Seed Enterprise Investment Scheme (SEIS) changes a boost to investors

Business angels set to benefit from capital gains relief extension and removal of ‘awkward’ clause

Chancellor George Osborne today announced an extension to reinvestment relief in relation to SEIS.

The capital gains tax relief applied to gains realised in 2012/13 and invested in the same tax year or 2013/14 and ‘carried back’. Osborne confirmed that the relief on half of the capital gains money reinvested in a start-up will now also apply to gains made in 2013/14.

Launched last year, the Seed Enterprise Investment Scheme (SEIS), like a number of government schemes, has taken some time to gain traction, in spite of the highly attractive tax incentives on offer to angel investors. Combined with income tax relief business angels can gain a tax relief of up to 78% on an investment of £100,000.

Tax partner at Kingston Smith LLP Mike Hayes explained why the news is likely to be welcomed by angel investors and boost the volume of SEIS investments:

“For example, a sale of a second home realises a capital gain of £130,000 in 2013/14. £100,000 of this is reinvested by the taxpayer into SEIS shares. Part of that gain equal to one half of the reinvestment (£50,000) will now be exempt from capital gains tax, leaving £80,000 taxable.”

Some disappointment was expressed at the maximum investment not being increased beyond £100,000 in the first year. Toby Ryland, corporate tax partner at chartered accountants HW Fisher & Company said: “The extension of the CGT exemption under the SEED EIS scheme is good news, albeit we would rather have seen the maximum investments under SEED EIS being increased. While the limits remain low, this will have only a relatively minor impact on entrepreneurial activity.”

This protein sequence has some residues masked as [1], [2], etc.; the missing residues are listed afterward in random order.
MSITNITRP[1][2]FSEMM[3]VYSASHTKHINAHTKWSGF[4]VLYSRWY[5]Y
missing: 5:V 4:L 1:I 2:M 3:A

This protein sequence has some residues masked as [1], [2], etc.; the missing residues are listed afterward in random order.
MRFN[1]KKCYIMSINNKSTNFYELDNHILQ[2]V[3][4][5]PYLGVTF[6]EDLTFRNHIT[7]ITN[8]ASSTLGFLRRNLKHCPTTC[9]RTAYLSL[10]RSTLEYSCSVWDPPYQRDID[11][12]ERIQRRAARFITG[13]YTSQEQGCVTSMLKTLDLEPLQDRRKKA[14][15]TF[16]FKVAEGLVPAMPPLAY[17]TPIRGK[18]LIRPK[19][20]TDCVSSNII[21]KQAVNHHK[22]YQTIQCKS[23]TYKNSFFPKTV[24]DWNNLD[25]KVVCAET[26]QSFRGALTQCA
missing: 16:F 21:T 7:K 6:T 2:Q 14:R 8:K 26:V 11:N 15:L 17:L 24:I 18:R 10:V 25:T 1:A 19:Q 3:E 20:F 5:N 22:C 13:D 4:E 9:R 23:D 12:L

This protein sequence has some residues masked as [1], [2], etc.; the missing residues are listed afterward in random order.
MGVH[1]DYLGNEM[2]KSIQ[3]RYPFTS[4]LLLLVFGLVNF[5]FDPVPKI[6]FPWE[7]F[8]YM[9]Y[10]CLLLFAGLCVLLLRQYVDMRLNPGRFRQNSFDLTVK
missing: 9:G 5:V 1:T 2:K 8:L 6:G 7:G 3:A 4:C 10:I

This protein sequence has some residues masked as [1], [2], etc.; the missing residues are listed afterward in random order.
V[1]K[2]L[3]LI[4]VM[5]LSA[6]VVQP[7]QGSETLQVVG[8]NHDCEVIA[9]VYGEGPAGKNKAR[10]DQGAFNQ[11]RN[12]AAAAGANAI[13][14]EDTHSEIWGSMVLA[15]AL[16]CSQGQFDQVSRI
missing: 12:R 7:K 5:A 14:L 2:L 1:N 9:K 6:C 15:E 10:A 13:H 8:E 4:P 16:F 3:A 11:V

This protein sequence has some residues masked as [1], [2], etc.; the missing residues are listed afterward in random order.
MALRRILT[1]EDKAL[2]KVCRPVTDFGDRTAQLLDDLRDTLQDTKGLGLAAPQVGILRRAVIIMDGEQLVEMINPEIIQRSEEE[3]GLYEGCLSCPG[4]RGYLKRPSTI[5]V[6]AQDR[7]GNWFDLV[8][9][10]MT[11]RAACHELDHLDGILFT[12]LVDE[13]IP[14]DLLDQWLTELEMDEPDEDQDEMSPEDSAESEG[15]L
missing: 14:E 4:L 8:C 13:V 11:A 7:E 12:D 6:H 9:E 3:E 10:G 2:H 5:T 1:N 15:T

And James King, managing director of Find Invest Grow, an investment firm specifically for student or graduate-led ventures argued the government could be more creative about tax reliefs to increase liquidity. “For example, unclaimed tax relief investors receive from the EIS and SEIS initiatives could be passed on to the start-up receiving investment.

“Start-ups could offset investor’s relief against corporation tax over two years, as well as NIC or VAT. This approach would provide tax reliefs to those that really need it, while incentivising investors.”

The Budget Report also confirmed the removal of a clause relating to the control of an SEIS investee company by another company, which was intended to protect but confused matters: “A defect in the SEIS drafting meant that this restriction applied from the date of incorporation,” said Hayes.

“This meant that if a company was formed by a formation agent that was itself a company, and which then owned the subscriber shares, SEIS relief was precluded forever. This change applies to shares issued on or after 6 April 2013.”

Hayes today welcomed the clarification: “This is a welcome change which removes an awkward defect in the legislation that has given the business angel community a few practical difficulties.”

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